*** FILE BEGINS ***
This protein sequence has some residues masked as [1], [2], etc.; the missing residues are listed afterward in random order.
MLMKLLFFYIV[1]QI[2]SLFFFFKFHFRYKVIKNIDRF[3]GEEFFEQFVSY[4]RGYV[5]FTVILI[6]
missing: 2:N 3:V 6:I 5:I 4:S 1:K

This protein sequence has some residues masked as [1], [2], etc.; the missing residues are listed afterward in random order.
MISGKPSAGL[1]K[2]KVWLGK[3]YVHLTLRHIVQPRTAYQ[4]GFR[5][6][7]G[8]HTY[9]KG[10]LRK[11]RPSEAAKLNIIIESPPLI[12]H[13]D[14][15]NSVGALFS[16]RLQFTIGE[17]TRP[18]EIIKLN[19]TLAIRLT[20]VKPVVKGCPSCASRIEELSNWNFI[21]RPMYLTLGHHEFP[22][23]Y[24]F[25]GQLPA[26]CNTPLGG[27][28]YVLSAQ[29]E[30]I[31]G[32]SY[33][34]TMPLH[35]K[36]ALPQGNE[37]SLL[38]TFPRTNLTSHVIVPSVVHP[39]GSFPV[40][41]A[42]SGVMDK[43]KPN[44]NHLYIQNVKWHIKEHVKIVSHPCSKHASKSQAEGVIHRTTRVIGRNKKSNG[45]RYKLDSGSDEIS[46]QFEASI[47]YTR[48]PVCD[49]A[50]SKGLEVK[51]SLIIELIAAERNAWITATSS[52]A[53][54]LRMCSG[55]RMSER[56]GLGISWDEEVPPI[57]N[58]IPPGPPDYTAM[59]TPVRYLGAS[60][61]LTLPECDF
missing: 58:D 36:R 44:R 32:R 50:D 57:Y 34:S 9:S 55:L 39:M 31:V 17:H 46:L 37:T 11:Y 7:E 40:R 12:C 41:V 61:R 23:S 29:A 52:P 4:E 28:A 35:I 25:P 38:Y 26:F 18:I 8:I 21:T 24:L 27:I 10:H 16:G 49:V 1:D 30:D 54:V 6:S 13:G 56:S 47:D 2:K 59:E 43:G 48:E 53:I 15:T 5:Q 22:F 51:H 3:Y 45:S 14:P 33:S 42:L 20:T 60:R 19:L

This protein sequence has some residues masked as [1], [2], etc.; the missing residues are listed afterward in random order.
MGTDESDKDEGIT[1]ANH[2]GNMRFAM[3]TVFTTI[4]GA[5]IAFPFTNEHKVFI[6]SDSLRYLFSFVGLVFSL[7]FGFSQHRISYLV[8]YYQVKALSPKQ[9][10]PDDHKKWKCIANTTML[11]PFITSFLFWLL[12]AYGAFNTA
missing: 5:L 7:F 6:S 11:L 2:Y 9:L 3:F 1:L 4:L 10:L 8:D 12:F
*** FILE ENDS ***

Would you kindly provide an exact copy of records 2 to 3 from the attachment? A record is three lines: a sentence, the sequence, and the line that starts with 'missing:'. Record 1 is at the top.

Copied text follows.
This protein sequence has some residues masked as [1], [2], etc.; the missing residues are listed afterward in random order.
MISGKPSAGL[1]K[2]KVWLGK[3]YVHLTLRHIVQPRTAYQ[4]GFR[5][6][7]G[8]HTY[9]KG[10]LRK[11]RPSEAAKLNIIIESPPLI[12]H[13]D[14][15]NSVGALFS[16]RLQFTIGE[17]TRP[18]EIIKLN[19]TLAIRLT[20]VKPVVKGCPSCASRIEELSNWNFI[21]RPMYLTLGHHEFP[22][23]Y[24]F[25]GQLPA[26]CNTPLGG[27][28]YVLSAQ[29]E[30]I[31]G[32]SY[33][34]TMPLH[35]K[36]ALPQGNE[37]SLL[38]TFPRTNLTSHVIVPSVVHP[39]GSFPV[40][41]A[42]SGVMDK[43]KPN[44]NHLYIQNVKWHIKEHVKIVSHPCSKHASKSQAEGVIHRTTRVIGRNKKSNG[45]RYKLDSGSDEIS[46]QFEASI[47]YTR[48]PVCD[49]A[50]SKGLEVK[51]SLIIELIAAERNAWITATSS[52]A[53][54]LRMCSG[55]RMSER[56]GLGISWDEEVPPI[57]N[58]IPPGPPDYTAM[59]TPVRYLGAS[60][61]LTLPECDF
missing: 58:D 36:R 44:R 32:R 50:D 57:Y 34:S 9:S 55:L 39:M 31:V 17:H 46:L 37:T 11:Y 7:E 40:R 12:C 41:V 61:R 23:S 29:A 52:P 4:E 28:A 35:I 25:P 38:Y 26:F 18:I 8:I 21:T 24:L 27:I 10:H 16:G 49:V 1:D 30:D 54:V 6:S 13:G 56:S 47:D 2:K 59:E 43:G 48:E 53:I 15:T 5:Q 22:F 51:H 3:Y 45:S 14:P 33:S 42:L 20:T 60:R 19:L

This protein sequence has some residues masked as [1], [2], etc.; the missing residues are listed afterward in random order.
MGTDESDKDEGIT[1]ANH[2]GNMRFAM[3]TVFTTI[4]GA[5]IAFPFTNEHKVFI[6]SDSLRYLFSFVGLVFSL[7]FGFSQHRISYLV[8]YYQVKALSPKQ[9][10]PDDHKKWKCIANTTML[11]PFITSFLFWLL[12]AYGAFNTA
missing: 5:L 7:F 6:S 11:L 2:Y 9:L 3:F 1:L 4:L 10:L 8:D 12:F